WP asks residents to connect online, but will keep physical Meet-the-People Sessions to cater to seniors

MP for Aljunied GRC Gerald Giam at a Meet-the-People session at Bedok Reservoir-Punggol on Aug 12, 2020. PHOTO: GERALD GIAM/FACEBOOK

SINGAPORE - The Workers' Party (WP) on Tuesday (May 4) asked residents in its Aljunied, Hougang and Sengkang constituencies to connect with their MPs online via e-mail in view of increased concerns over Covid-19 cases in the community.

The party said that unless otherwise advised, it would continue with physical Meet-the-People Sessions (MPS), to remain available to elderly residents - including those unable to connect online.

"We will take added precautions at our MPS locations, and operate with a thinner volunteer pool," said a statement issued by MP Leon Perera, who heads the party's media team.

House visits by WP MPs, however, will be suspended until further notice.

"Please take care and adhere to the new measures announced by the multi-ministry task force today," the party added.

The task force on Tuesday announced new restrictions, essentially returning Singapore to phase two of its reopening. These include restricting social gatherings to five, down from eight; and reducing the number of employees allowed to be in the office, among other measures.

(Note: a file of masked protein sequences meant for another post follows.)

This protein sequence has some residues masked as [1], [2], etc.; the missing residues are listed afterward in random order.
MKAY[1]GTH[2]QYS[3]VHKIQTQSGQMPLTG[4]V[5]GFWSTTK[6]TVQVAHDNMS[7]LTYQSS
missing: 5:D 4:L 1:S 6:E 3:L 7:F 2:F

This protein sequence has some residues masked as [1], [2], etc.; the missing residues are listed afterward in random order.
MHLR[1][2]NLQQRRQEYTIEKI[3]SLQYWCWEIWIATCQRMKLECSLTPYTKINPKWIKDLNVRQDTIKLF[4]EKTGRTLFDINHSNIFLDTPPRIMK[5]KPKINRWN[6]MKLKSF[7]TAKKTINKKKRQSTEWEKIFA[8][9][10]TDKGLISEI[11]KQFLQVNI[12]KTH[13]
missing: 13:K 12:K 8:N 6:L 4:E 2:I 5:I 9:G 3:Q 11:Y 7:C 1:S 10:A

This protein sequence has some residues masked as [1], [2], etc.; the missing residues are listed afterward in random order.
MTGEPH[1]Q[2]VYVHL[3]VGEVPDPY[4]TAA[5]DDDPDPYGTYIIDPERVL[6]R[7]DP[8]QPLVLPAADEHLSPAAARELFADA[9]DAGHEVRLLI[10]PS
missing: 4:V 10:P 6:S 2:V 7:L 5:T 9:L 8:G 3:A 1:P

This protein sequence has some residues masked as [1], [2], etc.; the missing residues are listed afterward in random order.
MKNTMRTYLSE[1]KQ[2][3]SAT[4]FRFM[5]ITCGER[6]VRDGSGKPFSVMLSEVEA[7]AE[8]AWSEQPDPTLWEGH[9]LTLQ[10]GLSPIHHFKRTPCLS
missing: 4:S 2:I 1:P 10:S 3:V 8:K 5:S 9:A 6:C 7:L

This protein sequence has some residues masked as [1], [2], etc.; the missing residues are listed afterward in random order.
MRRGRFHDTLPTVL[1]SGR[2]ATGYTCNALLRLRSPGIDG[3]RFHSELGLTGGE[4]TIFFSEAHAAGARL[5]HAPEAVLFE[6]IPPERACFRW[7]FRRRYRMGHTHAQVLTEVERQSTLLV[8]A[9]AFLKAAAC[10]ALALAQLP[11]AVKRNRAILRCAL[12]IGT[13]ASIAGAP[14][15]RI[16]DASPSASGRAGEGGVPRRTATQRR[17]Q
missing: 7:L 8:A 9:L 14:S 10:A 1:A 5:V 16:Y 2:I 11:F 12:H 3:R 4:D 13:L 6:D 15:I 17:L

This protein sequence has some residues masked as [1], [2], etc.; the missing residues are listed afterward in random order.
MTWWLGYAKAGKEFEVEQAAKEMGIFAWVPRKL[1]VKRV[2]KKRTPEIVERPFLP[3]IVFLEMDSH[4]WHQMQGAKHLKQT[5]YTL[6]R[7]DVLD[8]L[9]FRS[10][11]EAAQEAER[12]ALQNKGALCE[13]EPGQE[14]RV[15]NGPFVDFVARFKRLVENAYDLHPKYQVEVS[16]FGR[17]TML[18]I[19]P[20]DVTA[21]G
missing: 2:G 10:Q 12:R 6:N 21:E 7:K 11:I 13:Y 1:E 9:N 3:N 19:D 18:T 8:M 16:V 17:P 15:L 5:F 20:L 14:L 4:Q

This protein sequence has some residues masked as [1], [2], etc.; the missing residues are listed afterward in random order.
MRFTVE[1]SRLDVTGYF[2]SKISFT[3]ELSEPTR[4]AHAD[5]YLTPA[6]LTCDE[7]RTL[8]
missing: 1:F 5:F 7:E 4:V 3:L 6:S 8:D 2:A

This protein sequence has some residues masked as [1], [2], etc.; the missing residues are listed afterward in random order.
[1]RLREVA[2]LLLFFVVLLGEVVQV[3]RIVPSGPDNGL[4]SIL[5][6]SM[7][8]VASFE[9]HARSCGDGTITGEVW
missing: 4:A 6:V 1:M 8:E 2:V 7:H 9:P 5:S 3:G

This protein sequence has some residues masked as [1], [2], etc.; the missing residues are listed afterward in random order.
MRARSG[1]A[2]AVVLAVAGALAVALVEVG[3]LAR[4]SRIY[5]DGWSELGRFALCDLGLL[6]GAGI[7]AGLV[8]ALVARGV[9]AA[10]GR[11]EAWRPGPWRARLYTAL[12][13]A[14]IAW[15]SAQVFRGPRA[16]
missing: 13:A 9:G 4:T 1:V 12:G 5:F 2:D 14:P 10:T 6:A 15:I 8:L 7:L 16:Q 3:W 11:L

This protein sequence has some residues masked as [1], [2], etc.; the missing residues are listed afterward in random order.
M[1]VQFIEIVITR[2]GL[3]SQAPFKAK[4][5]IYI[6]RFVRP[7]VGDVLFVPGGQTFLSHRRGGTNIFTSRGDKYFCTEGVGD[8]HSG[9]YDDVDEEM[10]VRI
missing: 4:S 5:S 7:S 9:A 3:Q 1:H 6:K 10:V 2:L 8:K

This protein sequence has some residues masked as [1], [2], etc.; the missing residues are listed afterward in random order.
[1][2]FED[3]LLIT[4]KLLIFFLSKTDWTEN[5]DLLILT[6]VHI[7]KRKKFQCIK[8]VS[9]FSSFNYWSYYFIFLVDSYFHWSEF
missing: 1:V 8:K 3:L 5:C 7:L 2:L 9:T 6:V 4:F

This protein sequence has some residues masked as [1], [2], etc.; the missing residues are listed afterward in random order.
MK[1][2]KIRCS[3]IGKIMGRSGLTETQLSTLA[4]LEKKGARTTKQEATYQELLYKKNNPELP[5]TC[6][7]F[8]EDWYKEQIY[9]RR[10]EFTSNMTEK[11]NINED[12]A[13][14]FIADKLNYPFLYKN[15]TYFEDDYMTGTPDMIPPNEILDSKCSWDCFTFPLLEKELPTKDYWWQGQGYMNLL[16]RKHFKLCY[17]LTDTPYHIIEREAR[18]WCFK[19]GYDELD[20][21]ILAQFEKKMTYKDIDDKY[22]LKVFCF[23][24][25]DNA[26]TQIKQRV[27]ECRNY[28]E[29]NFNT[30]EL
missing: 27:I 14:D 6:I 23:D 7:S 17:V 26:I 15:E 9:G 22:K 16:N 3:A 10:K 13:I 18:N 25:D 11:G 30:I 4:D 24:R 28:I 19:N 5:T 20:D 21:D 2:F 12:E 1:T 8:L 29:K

These measures will run from May 8 to 30, and come in the wake of growing infection numbers - including 40 community cases linked to a Tan Tock Seng Hospital cluster.

The WP's move comes after a similar step by the People's Action Party (PAP), which on Sunday advised its branches to conduct their MPS primarily through phone and virtual consultations.

"This is to minimise exposure of residents and volunteers," said a statement on Sunday issued by PAP HQ executive director and MP Alex Yam. "The health and safety of our residents and volunteers is paramount. These measures, though inconvenient, are a reassurance of that."

Earlier on Sunday, The Straits Times had reported that several MPs said on social media they would be conducting their MPS virtually, with some also saying they would stop house visits.

Those continuing with in-person MPS said they would introduce tighter measures such as meeting residents by appointment and only conducting one-on-one sessions.

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